Monday, April 30, 2018

White Rabbit by Caleb Roehrig

White Rabbit by Caleb Roehrig 
Review by Lauren
source: ARC from Karen at For What It’s Worth (thanks, Karen!)
Official Summary (add to Goodreads): Rufus Holt is having the worst night of his life. It begins with the reappearance of his ex-boyfriend, Sebastian—the guy who stomped his heart out like a spent cigarette. Just as Rufus is getting ready to move on, Sebastian turns up out of the blue, saying they need to “talk.” Things couldn’t get much worse, right?
But then Rufus gets a call from his sister April, begging for help. And then he and Sebastian find her, drenched in blood and holding a knife, beside the dead body of her boyfriend, Fox Whitney.
April swears she didn’t kill Fox—but Rufus knows her too well to believe she’s telling him the whole truth. April has something he needs, though, and her price is his help. Now, with no one to trust but the boy he wants to hate yet can’t stop loving, Rufus has one night to prove his sister’s innocence…or die trying.
Review: Oh, I just loved this one. White Rabbit is the second book by Roehrig (and I loved that one too – my review of Last Seen Leaving can be found here). I’m a big fan of mysteries, and it’s always exciting when there’s a YA release, because I don’t read a lot of them for this age group. Honestly, I never really guessed the ultimate culprit – I had some “maybes” as the truth was fast approaching, but overall, this one kept me wondering throughout the book.
It’s told solely through the point of view of Rufus, whose ex-boyfriend (well, secret ex-boyfriend) shows up wanting to talk…and then before he can say what’s on his mind, Rufus’ half sister April calls him. This sends Rufus and Sebastian to the party April is at, only to find nobody else there but April and her boyfriend, Fox Whitney…who is, you know, dead.
This book takes place over one really long night, and I thought it worked well. The reasoning for Rufus not calling the police right away made sense to me, and don’t worry, the police do ultimately become involved. Before this though, Rufus, Sebastian, and April set out to try and figure out just who might have killed Fox and tried to pin it on April. Oh, and Sebastian still needs to tell Rufus what’s on his mind.
I really liked Rufus and Sebastian together; it’s obvious they both really care about each other, and yes, Sebastian did some stupid stuff in the past and hurt more than just Rufus, but I could understand where he was coming from. There’s a scene later in the book, pertaining to Sebastian, that is especially emotional and lovely. I also really enjoyed the dynamics of Rufus’ family. His dad wants nothing to do with him, he has a sadistic older brother, and a younger sister (April) who seems to like him okay, but Rufus knows he can’t always count on her. It’s an interesting mix and it added a lot of intrigue to the story.
White Rabbit is full of lies, half-truths, and plenty of suspense. I’ll happily read anything Roehrig publishes at this point.
Still need to read Roehrig’s debut, Last Seen Leaving? Again, check out my review!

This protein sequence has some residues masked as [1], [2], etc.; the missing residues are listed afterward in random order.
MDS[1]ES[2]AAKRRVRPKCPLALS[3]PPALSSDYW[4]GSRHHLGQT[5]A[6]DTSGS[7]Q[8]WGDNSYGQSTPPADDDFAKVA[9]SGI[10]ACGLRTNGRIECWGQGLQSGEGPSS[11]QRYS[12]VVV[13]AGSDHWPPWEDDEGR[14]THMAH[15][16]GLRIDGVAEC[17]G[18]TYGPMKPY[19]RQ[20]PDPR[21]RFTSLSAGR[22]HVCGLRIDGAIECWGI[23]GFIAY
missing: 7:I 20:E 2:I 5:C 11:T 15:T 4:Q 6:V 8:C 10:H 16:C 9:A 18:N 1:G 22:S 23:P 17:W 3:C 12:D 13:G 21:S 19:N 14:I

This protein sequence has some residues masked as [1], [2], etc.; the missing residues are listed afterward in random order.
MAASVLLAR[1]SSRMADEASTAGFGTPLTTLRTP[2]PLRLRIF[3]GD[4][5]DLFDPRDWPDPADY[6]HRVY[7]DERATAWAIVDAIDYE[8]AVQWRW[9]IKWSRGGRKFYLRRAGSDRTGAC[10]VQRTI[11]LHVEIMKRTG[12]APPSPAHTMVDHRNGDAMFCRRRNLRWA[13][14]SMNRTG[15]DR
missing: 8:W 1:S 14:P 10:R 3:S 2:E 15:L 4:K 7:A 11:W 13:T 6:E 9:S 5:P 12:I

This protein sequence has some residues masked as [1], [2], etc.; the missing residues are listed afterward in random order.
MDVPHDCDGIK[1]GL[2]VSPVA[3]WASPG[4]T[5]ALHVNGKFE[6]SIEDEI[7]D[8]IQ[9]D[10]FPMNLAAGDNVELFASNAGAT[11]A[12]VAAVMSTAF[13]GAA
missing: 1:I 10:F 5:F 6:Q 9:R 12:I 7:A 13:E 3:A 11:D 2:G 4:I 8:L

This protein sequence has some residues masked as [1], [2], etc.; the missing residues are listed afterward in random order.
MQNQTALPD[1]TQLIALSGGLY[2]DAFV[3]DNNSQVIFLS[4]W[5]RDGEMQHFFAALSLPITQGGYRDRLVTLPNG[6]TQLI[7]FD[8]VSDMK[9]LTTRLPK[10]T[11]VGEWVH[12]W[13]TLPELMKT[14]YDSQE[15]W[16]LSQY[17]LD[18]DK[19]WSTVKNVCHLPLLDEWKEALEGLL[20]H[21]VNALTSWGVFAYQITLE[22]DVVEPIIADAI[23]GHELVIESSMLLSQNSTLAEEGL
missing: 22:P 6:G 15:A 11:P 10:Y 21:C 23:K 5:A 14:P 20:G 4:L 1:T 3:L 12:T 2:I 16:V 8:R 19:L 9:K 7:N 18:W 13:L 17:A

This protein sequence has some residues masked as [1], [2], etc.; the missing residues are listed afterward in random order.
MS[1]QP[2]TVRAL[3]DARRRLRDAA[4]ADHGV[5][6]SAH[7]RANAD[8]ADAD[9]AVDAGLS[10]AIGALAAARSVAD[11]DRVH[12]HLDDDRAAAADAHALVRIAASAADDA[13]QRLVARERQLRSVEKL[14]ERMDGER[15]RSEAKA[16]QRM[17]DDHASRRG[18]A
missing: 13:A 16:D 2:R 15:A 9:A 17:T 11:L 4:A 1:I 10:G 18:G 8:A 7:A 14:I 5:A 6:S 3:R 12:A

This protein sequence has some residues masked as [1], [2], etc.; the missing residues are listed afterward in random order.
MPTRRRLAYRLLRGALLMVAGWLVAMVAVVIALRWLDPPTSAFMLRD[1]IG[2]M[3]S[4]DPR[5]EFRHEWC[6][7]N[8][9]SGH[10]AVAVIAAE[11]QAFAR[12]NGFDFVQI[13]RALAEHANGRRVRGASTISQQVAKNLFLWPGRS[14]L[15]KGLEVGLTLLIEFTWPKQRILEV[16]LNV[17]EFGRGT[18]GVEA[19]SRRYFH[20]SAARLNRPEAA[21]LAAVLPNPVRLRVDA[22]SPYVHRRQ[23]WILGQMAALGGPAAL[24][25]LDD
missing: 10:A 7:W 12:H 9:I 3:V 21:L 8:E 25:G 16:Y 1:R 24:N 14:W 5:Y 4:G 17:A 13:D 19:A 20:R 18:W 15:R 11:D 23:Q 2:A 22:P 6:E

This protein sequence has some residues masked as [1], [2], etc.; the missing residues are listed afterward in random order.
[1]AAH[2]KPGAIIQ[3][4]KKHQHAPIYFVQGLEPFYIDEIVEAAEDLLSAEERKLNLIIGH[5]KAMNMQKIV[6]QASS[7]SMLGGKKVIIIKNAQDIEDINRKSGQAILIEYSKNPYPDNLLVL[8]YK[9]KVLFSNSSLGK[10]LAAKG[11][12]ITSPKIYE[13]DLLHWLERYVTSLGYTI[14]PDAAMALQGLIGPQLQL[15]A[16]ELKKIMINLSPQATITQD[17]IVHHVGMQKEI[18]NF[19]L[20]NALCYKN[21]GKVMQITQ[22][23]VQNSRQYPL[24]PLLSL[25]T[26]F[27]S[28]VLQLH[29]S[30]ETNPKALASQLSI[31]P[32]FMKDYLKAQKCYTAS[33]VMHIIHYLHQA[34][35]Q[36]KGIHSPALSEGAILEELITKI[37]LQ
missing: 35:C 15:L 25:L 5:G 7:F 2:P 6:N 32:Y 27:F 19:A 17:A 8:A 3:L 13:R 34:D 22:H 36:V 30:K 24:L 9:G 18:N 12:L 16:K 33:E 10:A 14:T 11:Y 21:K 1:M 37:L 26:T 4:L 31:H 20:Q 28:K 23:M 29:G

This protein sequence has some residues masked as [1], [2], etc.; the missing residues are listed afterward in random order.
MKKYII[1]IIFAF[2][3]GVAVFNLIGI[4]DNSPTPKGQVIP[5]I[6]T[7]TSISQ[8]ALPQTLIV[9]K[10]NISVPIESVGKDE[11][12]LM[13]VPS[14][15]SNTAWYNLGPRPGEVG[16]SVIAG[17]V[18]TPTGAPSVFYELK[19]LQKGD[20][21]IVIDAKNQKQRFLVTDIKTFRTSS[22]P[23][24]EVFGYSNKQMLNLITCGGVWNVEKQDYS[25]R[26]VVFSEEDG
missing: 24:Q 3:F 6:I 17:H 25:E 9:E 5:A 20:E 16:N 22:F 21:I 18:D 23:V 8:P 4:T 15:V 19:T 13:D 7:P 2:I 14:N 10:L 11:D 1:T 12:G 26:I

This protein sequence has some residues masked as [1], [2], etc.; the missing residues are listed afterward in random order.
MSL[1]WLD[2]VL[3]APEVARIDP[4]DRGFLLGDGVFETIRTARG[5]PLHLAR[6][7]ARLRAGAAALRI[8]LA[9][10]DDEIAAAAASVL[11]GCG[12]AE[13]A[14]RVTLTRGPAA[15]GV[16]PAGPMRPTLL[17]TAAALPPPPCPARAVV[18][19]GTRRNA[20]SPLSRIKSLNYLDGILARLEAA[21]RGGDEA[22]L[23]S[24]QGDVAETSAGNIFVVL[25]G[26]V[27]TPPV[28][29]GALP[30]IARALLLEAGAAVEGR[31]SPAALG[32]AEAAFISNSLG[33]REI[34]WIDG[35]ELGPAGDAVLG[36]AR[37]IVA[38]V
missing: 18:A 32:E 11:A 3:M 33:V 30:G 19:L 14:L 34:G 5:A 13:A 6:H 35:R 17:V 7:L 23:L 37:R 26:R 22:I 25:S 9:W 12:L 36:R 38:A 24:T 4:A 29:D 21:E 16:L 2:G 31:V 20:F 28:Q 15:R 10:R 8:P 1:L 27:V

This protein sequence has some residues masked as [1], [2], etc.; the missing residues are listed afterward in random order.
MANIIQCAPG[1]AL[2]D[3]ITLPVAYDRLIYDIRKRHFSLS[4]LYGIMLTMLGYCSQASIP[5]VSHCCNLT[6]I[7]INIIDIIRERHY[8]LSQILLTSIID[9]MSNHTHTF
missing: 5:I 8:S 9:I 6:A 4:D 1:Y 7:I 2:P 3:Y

Monday, April 23, 2018

Medley by Layla Reyne

Medley by Layla Reyne

Review by Lauren

source: copy from Netgalley; all opinions are my own

Official Summary (add to Goodreads): Sebastian Stewart was never Mr. Dependable; he was more the good-time guy who only wanted to swim, party, and ink tattoos. Until he cost his team the Olympic gold four years ago. Bas is determined to do right this time around—by his medley relay team and his rookie mentee.

Jacob Burrows is in over his head. The Olympic experience—from the hazing, to the endless practices, to the unrelenting media—makes the shy nineteen-year-old’s head spin. He’s trying to be everything to everyone while trying not to fall for his gorgeous tattooed teammate who just gets him—gets his need to fix things, his dorky pirate quips, and his bisexuality.

When Jacob falters under the stress, threatening his individual races and the medley relay gold, he needs Bas’s help to escape from drowning. Bas, however, fearing a repeat of his mistakes four years ago, pushes Jacob away, sure he’ll only let Jacob down. But the only path to salvaging gold is for Jacob to finally ask for what he needs—the heart of the man he loves—and for Bas to become the dependable one.

Review: I love Layla Reyne, and I highly recommend her books. Medley is the second book in what I believe is a duology called Changing Lanes. Readers meet Sebastian - Bas - and Jacob in the first book, Relay, which focuses on two other members of their Olympic swimming team. First off, I love the setting of the Olympics. I know we just had the Winter Olympics, and swimming is a Summer sport, but it was still fun to read this book around actual Olympic time. While you can easily read just Medley, as events in Relay are explained/summed up, I do think both books are really good, so it's your choice! While I really liked Medley, and I would recommend the book, I do know that some readers might get frustrated with the back and forth between Bas and Jacob, though it's really just Bas' fault.